Standing at the Crossroads
Last October, I mentioned the demise of the Blues Society of Indiana, which was due to the legal and financial problems surrounding their bingo operations. A new organization has recently been formed called the Crossroads Blues Society. The Society is now incorporated and is meeting on the third Monday of each month at the Slippery Noodle in Indy. To raise money more legitimately, they have been holding monthly Blues Jam/Fund Raisers at Bucket's on the third Sunday.
This organization is a fresh start for Hoosier blues fans, with a special emphasis on working with local musicians. A new website will soon be up and running that will list the local bands and provide a Musicians' Network for hiring bands, purchasing equipment, collaborating on songwriting and referrals for musicians. In their first newsletter, Blues Groove, their new President Sue Brown says "We want to bring back the feeling we started with years ago. We have no Bingo, no Blues Hall, and no baggage. What we do have is the love for music and what we do with it is up to us. Let's put our feelings of frustration in the past and work toward what we are all about - the preservation, promotion and perpetuation of our music - the Blues." Coincidently, the Crossroads Blues Society has the same "3P's" in their mission statement as the Kentuckiana Blues Society.
You can contact Sue at 4510 Norwald Ave. Indianapolis, IN 46205 or e-mail her at firstname.lastname@example.org for more information.
Where Were You, Mary Jean
When Mary Jean Zena departed this world last Christmas Eve, she left a big spiritual void on Main Street. Everyone has a story about her attitude and what she did in her steady, determined way to promote the local blues scene at her cafes, first at 3rd and Market and then at 122 W. Main.
Both fans and musicians had the opportunity to pay tribute to her on February 8 at a Memorial Blues Jam and fund raiser for MERF at the club. The idea came about following her funeral at St. Boniface. A wake was held at Zena's for a small group of friends and family. Her son Randy, longtime friend Jose DeKeyer and all the bartenders - Allen, Kelley and Brad - wanted to do something special. The duties were delegated and within five weeks, the most memorable local blues event in recent history took place. Local distributors contributed tee shirts, which Jose threw out to the crowd between sets; Mike Lunch provided the basic sound equipment for the musicians; John White and Jeffrey Lee Puckett got the word out in LEO and the C-J Scene (as did LMN) and finally, all the bands who had a connection with Mary Jean responded with nearly eight hours of blues.
When I arrived at 8 p.m., it was already wall-to-wall people, back to the pool table. All of the photos of the past actors and apprentices from Actors Theatre, including Julia Louis-Dreyfus (Elaine from Seinfeld) were looking down with Mary Jean on all the good vibes that filled the room.
Blues Swing Shooz was warming up the crowd along with Peter Rhee's flamboyant fiddling. Reed Davis, Gene Wickliffe and Mike Lynch rounded out the band, which hosts the blues jams at Zena's every Wednesday night. As a nice legacy, Mary Jean's granddaughter, Megan Zena, sang "Hey, Big Spender" with the band. (She also had sung a hymn at her grandmother's funeral. )
Planet Blues followed, with Greg Claggett on lead guitar and vocals. This group, which includes Danny Hord's fine harp playing, has come a long way, becoming on of Louisville's solid blues bands. "Ashamed of Myself" is one of the many original tunes they performed that night.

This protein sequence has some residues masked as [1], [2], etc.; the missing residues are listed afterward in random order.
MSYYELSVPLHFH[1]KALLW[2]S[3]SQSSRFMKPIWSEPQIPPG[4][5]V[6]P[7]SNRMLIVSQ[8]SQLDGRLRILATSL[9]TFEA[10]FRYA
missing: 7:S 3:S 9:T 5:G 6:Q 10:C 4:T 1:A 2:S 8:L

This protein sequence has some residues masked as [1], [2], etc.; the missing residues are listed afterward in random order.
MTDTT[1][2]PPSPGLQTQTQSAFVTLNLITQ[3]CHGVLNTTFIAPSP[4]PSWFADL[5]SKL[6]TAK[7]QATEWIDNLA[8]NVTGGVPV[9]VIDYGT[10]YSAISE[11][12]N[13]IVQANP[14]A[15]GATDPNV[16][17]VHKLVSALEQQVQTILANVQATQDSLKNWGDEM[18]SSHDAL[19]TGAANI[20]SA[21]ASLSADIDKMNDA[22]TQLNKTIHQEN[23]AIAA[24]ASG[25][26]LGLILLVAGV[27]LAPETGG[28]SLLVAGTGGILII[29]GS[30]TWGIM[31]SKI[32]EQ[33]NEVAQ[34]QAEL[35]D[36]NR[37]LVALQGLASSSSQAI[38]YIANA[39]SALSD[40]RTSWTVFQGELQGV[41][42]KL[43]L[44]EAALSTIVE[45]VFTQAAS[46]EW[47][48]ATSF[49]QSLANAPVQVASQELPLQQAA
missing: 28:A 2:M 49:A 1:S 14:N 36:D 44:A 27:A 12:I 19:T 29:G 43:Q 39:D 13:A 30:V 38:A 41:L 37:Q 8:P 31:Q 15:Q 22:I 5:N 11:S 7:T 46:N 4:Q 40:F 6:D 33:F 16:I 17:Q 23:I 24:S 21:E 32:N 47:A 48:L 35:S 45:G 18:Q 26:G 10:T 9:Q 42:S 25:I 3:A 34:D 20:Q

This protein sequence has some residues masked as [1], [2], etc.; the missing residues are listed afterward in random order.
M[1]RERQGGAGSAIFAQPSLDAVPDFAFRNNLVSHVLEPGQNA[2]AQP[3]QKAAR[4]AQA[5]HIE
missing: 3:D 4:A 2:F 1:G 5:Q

The Mudcats were next, and, according to Rob Pickett, they are "getting back to the blues," with just Gene Wickliffe, Mike Lynch and Rob. When Lynch sang Jim Rosen's "Big Back yard" with the same deep, rough voice, it was like Jim was there sitting in. Sue and Rick O'Neil joined the band to do some of the songs from the vintage Mudcat years, including "Let the Good Times Roll," "I'd Rather Go Blind," and "Meet Me with Your Black Drawers On."
Robbie Bartlett always excites the crowd when she is on stage. She opened with "Keep On Using Me" and never let up. Guitarist Greg Land was standing in for Donny Pollard that night and showed some of his fine licks. The Walnut Street Blues Revue had Arti Chinn's gritty vocal overlaying their polished sound. Chinn sang some of the same songs that Sue O'Neil sang earlier. A brief jam session followed that featured Sal, a musician from New York, on guitar, harp and vocals, doing several blues standards, including "I'm A Man" and "Hoochie Cookie Man." Steve sharp, formerly with Sweet Soul Vibe, sat in and sang "Rock Me Baby."
The current house band at Zena's on the weekends is the Original 26th Street Blues Band with Joe Wells. Wells was decked out in a killer white suit, hat and funky red shirt. His attire reminded me of the late Junior Wells (no relation). These musicians are original players from the old 26th Street Tavern at Garland and 26th St, where they used to have live music in the smoky back room every Friday and Saturday night. The band got a lot of help, with both a harp and keyboard player sitting in. When they finished about midnight, it was past my bedtime but I heard the music went on until nearly 4 a.m. Tim Krekel and his band The Groovebillies performed later, as well as Tanita Gaines. Tanita and Robbie did an extended duet of "Baby I Love You" to highlight the wee hours.
When I talked to Randy about the event and the future of Zena's,. he said "I will stick to what Mom believed in." He will continue the tradition by booking the bands and managing the place. Both he and Jose said to not forget to mention Mary Jean's husband Bob, who has been the strong, if silent, force behind the long history of Zena' Café.
Thanks to all who came and had a good time. Your generosity added up to $1,171 for MERF.